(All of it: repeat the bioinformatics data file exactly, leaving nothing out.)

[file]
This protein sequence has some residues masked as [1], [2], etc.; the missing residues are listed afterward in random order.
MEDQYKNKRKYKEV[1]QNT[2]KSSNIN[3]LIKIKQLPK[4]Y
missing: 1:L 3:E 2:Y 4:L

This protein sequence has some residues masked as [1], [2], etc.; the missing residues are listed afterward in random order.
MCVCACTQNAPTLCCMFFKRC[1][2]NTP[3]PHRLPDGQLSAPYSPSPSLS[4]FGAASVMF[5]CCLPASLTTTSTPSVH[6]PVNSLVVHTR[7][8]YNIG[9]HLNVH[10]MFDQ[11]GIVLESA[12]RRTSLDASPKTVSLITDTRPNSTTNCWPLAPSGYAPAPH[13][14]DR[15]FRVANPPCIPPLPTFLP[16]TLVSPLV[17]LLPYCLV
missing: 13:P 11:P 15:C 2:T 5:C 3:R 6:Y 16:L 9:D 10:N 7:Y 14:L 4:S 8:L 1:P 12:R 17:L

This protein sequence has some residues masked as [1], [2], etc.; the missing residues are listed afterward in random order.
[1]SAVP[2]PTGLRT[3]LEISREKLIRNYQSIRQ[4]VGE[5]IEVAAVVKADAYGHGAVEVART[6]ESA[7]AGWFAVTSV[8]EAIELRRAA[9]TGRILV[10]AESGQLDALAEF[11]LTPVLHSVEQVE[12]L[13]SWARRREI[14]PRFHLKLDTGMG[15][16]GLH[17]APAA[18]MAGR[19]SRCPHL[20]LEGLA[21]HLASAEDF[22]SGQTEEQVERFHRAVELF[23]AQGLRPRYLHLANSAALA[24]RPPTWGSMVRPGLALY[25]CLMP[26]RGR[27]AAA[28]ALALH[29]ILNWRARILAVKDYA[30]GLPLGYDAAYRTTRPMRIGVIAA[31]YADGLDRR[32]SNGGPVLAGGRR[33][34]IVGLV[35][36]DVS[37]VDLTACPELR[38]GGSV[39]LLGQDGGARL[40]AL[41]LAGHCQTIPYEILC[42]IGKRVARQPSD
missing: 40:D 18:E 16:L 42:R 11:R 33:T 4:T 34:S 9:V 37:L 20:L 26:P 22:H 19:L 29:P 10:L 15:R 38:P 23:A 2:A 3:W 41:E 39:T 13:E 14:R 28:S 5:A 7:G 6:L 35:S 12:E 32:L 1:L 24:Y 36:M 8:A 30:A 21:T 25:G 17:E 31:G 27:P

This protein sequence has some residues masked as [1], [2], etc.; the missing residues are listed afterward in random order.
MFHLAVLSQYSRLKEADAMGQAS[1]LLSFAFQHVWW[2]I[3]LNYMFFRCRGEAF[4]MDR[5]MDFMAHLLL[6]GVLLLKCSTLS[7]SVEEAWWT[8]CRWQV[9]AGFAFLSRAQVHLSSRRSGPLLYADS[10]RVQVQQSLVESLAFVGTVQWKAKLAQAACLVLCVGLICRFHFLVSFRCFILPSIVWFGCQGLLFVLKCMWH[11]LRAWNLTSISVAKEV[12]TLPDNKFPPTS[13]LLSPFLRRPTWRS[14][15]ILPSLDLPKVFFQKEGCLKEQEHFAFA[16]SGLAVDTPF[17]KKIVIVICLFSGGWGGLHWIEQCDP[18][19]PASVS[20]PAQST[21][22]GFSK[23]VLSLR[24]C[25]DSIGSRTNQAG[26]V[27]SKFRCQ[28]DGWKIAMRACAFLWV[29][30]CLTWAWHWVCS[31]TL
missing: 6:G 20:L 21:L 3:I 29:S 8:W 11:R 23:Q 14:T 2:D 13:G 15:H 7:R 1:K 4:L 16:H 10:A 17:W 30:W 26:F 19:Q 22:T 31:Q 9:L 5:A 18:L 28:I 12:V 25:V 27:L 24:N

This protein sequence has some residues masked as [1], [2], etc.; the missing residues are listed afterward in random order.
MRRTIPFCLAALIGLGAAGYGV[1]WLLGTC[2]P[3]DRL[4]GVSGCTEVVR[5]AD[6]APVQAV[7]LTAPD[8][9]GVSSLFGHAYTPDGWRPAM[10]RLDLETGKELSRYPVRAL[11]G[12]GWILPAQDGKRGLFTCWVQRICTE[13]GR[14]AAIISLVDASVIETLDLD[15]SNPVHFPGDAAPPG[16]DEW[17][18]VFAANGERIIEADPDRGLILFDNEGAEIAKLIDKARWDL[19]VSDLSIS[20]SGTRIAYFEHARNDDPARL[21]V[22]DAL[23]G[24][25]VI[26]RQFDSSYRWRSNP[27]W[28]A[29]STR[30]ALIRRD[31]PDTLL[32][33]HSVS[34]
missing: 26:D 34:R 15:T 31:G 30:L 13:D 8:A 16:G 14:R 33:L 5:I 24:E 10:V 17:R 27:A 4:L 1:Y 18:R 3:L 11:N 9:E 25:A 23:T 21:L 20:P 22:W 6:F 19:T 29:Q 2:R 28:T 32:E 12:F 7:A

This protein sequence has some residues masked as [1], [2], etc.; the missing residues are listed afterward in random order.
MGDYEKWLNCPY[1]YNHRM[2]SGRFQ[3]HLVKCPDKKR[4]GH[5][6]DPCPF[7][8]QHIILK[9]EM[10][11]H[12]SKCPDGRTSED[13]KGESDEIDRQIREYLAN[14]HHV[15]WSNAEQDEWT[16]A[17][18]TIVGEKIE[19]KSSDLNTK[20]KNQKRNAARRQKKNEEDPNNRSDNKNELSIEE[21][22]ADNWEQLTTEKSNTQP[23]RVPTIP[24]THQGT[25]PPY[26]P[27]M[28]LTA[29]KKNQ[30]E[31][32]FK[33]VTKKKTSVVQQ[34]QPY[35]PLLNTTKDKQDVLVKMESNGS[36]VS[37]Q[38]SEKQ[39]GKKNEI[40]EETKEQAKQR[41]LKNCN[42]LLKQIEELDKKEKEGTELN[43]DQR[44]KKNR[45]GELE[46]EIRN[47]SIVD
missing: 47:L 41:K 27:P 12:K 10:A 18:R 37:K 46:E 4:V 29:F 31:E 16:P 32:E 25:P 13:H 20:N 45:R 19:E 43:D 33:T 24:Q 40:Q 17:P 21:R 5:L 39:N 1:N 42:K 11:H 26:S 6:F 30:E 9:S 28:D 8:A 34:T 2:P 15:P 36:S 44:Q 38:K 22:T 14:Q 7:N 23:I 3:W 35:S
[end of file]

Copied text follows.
This protein sequence has some residues masked as [1], [2], etc.; the missing residues are listed afterward in random order.
MEDQYKNKRKYKEV[1]QNT[2]KSSNIN[3]LIKIKQLPK[4]Y
missing: 1:L 3:E 2:Y 4:L

This protein sequence has some residues masked as [1], [2], etc.; the missing residues are listed afterward in random order.
MCVCACTQNAPTLCCMFFKRC[1][2]NTP[3]PHRLPDGQLSAPYSPSPSLS[4]FGAASVMF[5]CCLPASLTTTSTPSVH[6]PVNSLVVHTR[7][8]YNIG[9]HLNVH[10]MFDQ[11]GIVLESA[12]RRTSLDASPKTVSLITDTRPNSTTNCWPLAPSGYAPAPH[13][14]DR[15]FRVANPPCIPPLPTFLP[16]TLVSPLV[17]LLPYCLV
missing: 13:P 11:P 15:C 2:T 5:C 3:R 6:Y 16:L 9:D 10:N 7:Y 14:L 4:S 8:L 1:P 12:R 17:L

This protein sequence has some residues masked as [1], [2], etc.; the missing residues are listed afterward in random order.
[1]SAVP[2]PTGLRT[3]LEISREKLIRNYQSIRQ[4]VGE[5]IEVAAVVKADAYGHGAVEVART[6]ESA[7]AGWFAVTSV[8]EAIELRRAA[9]TGRILV[10]AESGQLDALAEF[11]LTPVLHSVEQVE[12]L[13]SWARRREI[14]PRFHLKLDTGMG[15][16]GLH[17]APAA[18]MAGR[19]SRCPHL[20]LEGLA[21]HLASAEDF[22]SGQTEEQVERFHRAVELF[23]AQGLRPRYLHLANSAALA[24]RPPTWGSMVRPGLALY[25]CLMP[26]RGR[27]AAA[28]ALALH[29]ILNWRARILAVKDYA[30]GLPLGYDAAYRTTRPMRIGVIAA[31]YADGLDRR[32]SNGGPVLAGGRR[33][34]IVGLV[35][36]DVS[37]VDLTACPELR[38]GGSV[39]LLGQDGGARL[40]AL[41]LAGHCQTIPYEILC[42]IGKRVARQPSD
missing: 40:D 18:E 16:L 42:R 11:R 33:T 4:T 34:S 9:V 37:L 20:L 26:P 22:H 19:L 29:P 10:L 15:R 38:P 23:A 2:A 3:W 41:E 39:T 13:E 14:R 28:S 5:A 7:G 6:L 35:S 12:E 32:L 1:L 24:Y 36:M 8:A 30:A 21:T 25:G 17:E 31:G 27:P

This protein sequence has some residues masked as [1], [2], etc.; the missing residues are listed afterward in random order.
MFHLAVLSQYSRLKEADAMGQAS[1]LLSFAFQHVWW[2]I[3]LNYMFFRCRGEAF[4]MDR[5]MDFMAHLLL[6]GVLLLKCSTLS[7]SVEEAWWT[8]CRWQV[9]AGFAFLSRAQVHLSSRRSGPLLYADS[10]RVQVQQSLVESLAFVGTVQWKAKLAQAACLVLCVGLICRFHFLVSFRCFILPSIVWFGCQGLLFVLKCMWH[11]LRAWNLTSISVAKEV[12]TLPDNKFPPTS[13]LLSPFLRRPTWRS[14][15]ILPSLDLPKVFFQKEGCLKEQEHFAFA[16]SGLAVDTPF[17]KKIVIVICLFSGGWGGLHWIEQCDP[18][19]PASVS[20]PAQST[21][22]GFSK[23]VLSLR[24]C[25]DSIGSRTNQAG[26]V[27]SKFRCQ[28]DGWKIAMRACAFLWV[29][30]CLTWAWHWVCS[31]TL
missing: 6:G 20:L 21:L 3:I 29:S 8:W 11:R 23:Q 14:T 2:D 13:G 15:H 7:R 1:K 4:L 16:H 10:A 17:W 30:W 26:F 19:Q 22:T 31:Q 9:L 5:A 18:L 28:I 12:V 25:V 27:L 24:N

This protein sequence has some residues masked as [1], [2], etc.; the missing residues are listed afterward in random order.
MRRTIPFCLAALIGLGAAGYGV[1]WLLGTC[2]P[3]DRL[4]GVSGCTEVVR[5]AD[6]APVQAV[7]LTAPD[8][9]GVSSLFGHAYTPDGWRPAM[10]RLDLETGKELSRYPVRAL[11]G[12]GWILPAQDGKRGLFTCWVQRICTE[13]GR[14]AAIISLVDASVIETLDLD[15]SNPVHFPGDAAPPG[16]DEW[17][18]VFAANGERIIEADPDRGLILFDNEGAEIAKLIDKARWDL[19]VSDLSIS[20]SGTRIAYFEHARNDDPARL[21]V[22]DAL[23]G[24][25]VI[26]RQFDSSYRWRSNP[27]W[28]A[29]STR[30]ALIRRD[31]PDTLL[32][33]HSVS[34]
missing: 26:D 34:R 15:T 31:G 30:L 13:D 8:A 16:G 14:R 33:L 5:I 24:E 10:V 17:R 27:A 4:L 1:Y 18:R 3:L 11:N 9:E 25:A 23:T 21:L 20:P 22:W 6:F 19:T 29:Q 2:R 28:T 32:E 12:F 7:A

This protein sequence has some residues masked as [1], [2], etc.; the missing residues are listed afterward in random order.
MGDYEKWLNCPY[1]YNHRM[2]SGRFQ[3]HLVKCPDKKR[4]GH[5][6]DPCPF[7][8]QHIILK[9]EM[10][11]H[12]SKCPDGRTSED[13]KGESDEIDRQIREYLAN[14]HHV[15]WSNAEQDEWT[16]A[17][18]TIVGEKIE[19]KSSDLNTK[20]KNQKRNAARRQKKNEEDPNNRSDNKNELSIEE[21][22]ADNWEQLTTEKSNTQP[23]RVPTIP[24]THQGT[25]PPY[26]P[27]M[28]LTA[29]KKNQ[30]E[31][32]FK[33]VTKKKTSVVQQ[34]QPY[35]PLLNTTKDKQDVLVKMESNGS[36]VS[37]Q[38]SEKQ[39]GKKNEI[40]EETKEQAKQR[41]LKNCN[42]LLKQIEELDKKEKEGTELN[43]DQR[44]KKNR[45]GELE[46]EIRN[47]SIVD
missing: 47:L 41:K 27:P 12:K 10:A 18:R 37:K 46:E 4:V 29:F 31:E 16:P 32:E 25:P 13:H 20:N 45:R 19:E 43:D 33:T 24:Q 40:Q 17:P 21:R 5:L 39:N 1:N 42:K 11:H 26:S 6:F 30:E 9:S 28:D 8:A 34:T 2:P 15:P 36:S 44:Q 38:K 22:T 14:Q 7:N 23:I 3:W 35:S